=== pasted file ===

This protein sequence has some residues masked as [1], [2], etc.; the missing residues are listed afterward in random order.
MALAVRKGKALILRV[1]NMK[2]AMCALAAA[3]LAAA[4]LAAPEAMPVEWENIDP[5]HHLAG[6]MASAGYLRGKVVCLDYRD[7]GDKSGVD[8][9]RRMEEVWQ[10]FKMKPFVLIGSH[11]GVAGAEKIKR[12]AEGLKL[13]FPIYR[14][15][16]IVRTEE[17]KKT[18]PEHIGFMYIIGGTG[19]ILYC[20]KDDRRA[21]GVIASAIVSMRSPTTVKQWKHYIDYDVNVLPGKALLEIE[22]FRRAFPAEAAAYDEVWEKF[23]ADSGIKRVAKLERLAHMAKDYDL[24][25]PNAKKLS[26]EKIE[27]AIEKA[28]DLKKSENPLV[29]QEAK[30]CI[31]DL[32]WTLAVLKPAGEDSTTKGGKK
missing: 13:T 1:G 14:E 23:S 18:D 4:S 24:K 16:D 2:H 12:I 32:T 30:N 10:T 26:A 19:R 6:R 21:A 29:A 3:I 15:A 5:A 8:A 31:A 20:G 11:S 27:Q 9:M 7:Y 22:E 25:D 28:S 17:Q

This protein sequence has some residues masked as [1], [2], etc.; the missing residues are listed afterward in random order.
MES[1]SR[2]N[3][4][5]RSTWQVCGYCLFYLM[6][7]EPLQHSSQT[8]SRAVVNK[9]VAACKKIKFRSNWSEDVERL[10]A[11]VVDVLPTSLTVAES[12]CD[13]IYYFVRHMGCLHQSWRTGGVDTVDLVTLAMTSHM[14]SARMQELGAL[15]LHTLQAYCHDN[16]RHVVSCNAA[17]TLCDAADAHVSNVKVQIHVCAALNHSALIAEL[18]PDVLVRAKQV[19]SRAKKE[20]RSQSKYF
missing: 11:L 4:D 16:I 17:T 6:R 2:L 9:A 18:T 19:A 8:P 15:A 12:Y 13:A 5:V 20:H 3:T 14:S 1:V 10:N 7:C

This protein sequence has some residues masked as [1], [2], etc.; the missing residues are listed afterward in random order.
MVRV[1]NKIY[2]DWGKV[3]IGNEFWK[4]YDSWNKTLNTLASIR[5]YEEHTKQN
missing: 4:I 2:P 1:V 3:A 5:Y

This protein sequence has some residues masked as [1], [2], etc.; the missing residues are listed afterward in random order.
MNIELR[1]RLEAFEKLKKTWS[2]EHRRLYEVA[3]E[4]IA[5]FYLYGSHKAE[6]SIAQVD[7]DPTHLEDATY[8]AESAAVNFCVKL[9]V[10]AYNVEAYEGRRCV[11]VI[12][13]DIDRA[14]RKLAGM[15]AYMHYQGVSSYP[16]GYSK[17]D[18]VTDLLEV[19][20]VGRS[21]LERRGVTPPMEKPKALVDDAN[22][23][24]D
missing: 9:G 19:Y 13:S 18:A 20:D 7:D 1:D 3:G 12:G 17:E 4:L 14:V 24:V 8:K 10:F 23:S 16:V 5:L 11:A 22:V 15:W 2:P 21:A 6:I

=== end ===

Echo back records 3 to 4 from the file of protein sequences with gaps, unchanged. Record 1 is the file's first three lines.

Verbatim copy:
This protein sequence has some residues masked as [1], [2], etc.; the missing residues are listed afterward in random order.
MVRV[1]NKIY[2]DWGKV[3]IGNEFWK[4]YDSWNKTLNTLASIR[5]YEEHTKQN
missing: 4:I 2:P 1:V 3:A 5:Y

This protein sequence has some residues masked as [1], [2], etc.; the missing residues are listed afterward in random order.
MNIELR[1]RLEAFEKLKKTWS[2]EHRRLYEVA[3]E[4]IA[5]FYLYGSHKAE[6]SIAQVD[7]DPTHLEDATY[8]AESAAVNFCVKL[9]V[10]AYNVEAYEGRRCV[11]VI[12][13]DIDRA[14]RKLAGM[15]AYMHYQGVSSYP[16]GYSK[17]D[18]VTDLLEV[19][20]VGRS[21]LERRGVTPPMEKPKALVDDAN[22][23][24]D
missing: 9:G 19:Y 13:S 18:A 20:D 7:D 1:D 3:G 12:G 17:E 4:L 14:V 24:V 8:K 10:F 23:S 16:V 5:L 11:A 22:V 15:W 2:P 21:A 6:I